What does this program measure?
Spectrally resolved solar Ultraviolet (UV) irradiance reaching the Earth’s surface. Units: Watts per square meter per nanometer. Biologically weighted irradiances are in units of Watts per square meter.
How does this program work?
The UV spectroradiometer uses a double monochromator grating spectrometer to measure the UV spectrum between 285 nm and 450 nm with a resolution of 0.8 nm. The measurement thus includes the UVB and UVA regions, and some of the visible spectrum. The system is controlled by computer. Measurements are taken at 5 degree solar zenith angle steps throughout the day (for sza <=95 degrees), except for a 2 hour period around local solar noon when spectra are taken at 15 minute intervals. Spectra are also taken at midnight. The instrument is calibrated weekly using a mercury lamp and a 45-Watt standard lamp. An absolute calibration is performed several times per year using a 1000-Watt standard lamp powered by a precision current source.
Why is this research important?
To measure a climatology of UV radiation in an extreme environment, and to understand the causes of its variability and its sensitivity to climate change factors such as ozone depletion and global warming.
Are there any trends in the data?
No long-term trends have been detected. However, there are large seasonal and year to year variabilities.
How does this program fit into the big picture?
What is it's role in global climate change?
Changes in UV radiation are critical to our understanding of the effects of ozone depletion. In addition, UV radiation at the surface is influenced by clouds and aerosols, both of which are subject to modification due to anthropogenic influences. By carrying out measurements in pristine locations over long periods, the importance of these changes can be assessed. This is one of the aims of the Network for the Detection of Atmospheric Composition Change (NDACC). The Mauna Loa Observatory is the prime low-latitude site in this network.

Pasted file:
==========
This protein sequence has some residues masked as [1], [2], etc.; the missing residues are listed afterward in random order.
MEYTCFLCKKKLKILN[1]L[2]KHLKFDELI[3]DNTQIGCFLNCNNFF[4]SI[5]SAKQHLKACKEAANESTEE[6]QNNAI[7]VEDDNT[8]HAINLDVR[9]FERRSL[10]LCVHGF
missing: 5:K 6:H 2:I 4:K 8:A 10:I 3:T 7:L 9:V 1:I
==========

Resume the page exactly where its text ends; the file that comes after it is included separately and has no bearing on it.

Comments and References
This has been a very successful program. In the initial stages Dr Barry Bodhaine was the NOAA primary investigator. Numerous publications from this work have advanced our understanding of the relative importance of factors that influence UV radiation. Because of its high altitude and low latitude, the UV intensities measured at this site are among the highest recorded anywhere in the world. It is not uncommon to experience UV Index values exceeding 20 (UVI values greater than 10 are considered “extreme” at most mid latitude sites). The instrumentation and calibration procedures are continuously being improved.
Bodhaine, B. A., E. G. Dutton, D. J. Hofmann, R. L. McKenzie, and P. V. Johnston, Spectral UV measurements at Mauna Loa: July 1995-July 1996, J. Geophys. Res., 102, 19,265-19,273, 1997.
Bodhaine, B. A., E. G. Dutton, R. L. McKenzie, and P. V. Johnston, Calibrating broadband UV instruments: ozone and solar zenith angle dependence, J. Atmos. Oceanic Technol., 15, 916-926, 1998.